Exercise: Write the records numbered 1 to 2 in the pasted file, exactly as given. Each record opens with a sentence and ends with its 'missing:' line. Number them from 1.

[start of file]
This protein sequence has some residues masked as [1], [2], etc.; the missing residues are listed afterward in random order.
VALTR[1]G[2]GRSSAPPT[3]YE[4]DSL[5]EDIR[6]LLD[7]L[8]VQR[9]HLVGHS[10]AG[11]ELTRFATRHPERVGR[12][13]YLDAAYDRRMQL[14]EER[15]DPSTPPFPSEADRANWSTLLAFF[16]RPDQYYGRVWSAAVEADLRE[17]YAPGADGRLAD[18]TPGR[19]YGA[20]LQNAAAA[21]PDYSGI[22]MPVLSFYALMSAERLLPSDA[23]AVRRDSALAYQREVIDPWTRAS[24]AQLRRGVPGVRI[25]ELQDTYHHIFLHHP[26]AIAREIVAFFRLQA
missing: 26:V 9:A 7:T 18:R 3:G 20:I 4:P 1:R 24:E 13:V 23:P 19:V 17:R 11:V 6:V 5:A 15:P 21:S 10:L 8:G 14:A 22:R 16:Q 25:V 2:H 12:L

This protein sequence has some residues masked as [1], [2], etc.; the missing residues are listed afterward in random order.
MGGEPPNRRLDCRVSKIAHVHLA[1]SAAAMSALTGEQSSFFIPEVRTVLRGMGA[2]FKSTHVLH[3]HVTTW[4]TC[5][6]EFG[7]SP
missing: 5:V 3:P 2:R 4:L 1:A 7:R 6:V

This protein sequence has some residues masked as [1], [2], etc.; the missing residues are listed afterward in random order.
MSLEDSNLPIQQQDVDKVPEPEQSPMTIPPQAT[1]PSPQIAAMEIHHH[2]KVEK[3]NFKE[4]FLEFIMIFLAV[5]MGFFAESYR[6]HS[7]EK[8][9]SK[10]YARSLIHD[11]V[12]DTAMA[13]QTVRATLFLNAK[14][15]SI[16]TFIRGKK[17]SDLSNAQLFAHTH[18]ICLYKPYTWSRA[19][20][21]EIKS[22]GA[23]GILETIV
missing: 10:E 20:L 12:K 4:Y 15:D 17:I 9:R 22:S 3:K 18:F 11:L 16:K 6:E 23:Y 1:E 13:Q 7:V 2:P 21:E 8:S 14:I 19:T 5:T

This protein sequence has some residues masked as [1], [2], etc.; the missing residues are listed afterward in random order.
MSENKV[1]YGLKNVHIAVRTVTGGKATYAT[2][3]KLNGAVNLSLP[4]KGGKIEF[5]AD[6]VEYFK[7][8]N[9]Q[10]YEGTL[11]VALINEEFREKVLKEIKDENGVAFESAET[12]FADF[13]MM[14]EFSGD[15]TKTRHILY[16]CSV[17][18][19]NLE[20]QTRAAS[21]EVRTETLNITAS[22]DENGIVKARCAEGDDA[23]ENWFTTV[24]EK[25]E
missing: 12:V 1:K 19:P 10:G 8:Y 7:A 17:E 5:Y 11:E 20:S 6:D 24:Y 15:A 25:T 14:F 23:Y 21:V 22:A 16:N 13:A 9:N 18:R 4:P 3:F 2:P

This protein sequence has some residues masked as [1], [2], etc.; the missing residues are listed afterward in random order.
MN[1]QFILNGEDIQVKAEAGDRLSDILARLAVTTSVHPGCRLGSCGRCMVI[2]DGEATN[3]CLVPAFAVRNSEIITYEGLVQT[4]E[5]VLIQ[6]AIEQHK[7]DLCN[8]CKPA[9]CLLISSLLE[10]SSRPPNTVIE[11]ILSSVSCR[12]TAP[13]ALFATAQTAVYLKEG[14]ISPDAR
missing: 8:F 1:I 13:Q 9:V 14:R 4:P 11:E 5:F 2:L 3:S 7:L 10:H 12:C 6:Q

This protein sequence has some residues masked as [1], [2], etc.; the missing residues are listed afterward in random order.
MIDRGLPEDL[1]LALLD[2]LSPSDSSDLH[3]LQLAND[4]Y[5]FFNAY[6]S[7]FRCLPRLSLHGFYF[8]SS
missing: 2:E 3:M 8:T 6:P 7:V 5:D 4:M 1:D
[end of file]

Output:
This protein sequence has some residues masked as [1], [2], etc.; the missing residues are listed afterward in random order.
VALTR[1]G[2]GRSSAPPT[3]YE[4]DSL[5]EDIR[6]LLD[7]L[8]VQR[9]HLVGHS[10]AG[11]ELTRFATRHPERVGR[12][13]YLDAAYDRRMQL[14]EER[15]DPSTPPFPSEADRANWSTLLAFF[16]RPDQYYGRVWSAAVEADLRE[17]YAPGADGRLAD[18]TPGR[19]YGA[20]LQNAAAA[21]PDYSGI[22]MPVLSFYALMSAERLLPSDA[23]AVRRDSALAYQREVIDPWTRAS[24]AQLRRGVPGVRI[25]ELQDTYHHIFLHHP[26]AIAREIVAFFRLQA
missing: 26:V 9:A 7:T 18:R 3:G 20:I 4:P 1:R 24:E 13:V 23:P 19:V 17:R 11:V 6:V 5:A 15:P 21:S 10:L 8:G 14:A 22:R 16:Q 25:V 2:H 12:L

This protein sequence has some residues masked as [1], [2], etc.; the missing residues are listed afterward in random order.
MGGEPPNRRLDCRVSKIAHVHLA[1]SAAAMSALTGEQSSFFIPEVRTVLRGMGA[2]FKSTHVLH[3]HVTTW[4]TC[5][6]EFG[7]SP
missing: 5:V 3:P 2:R 4:L 1:A 7:R 6:V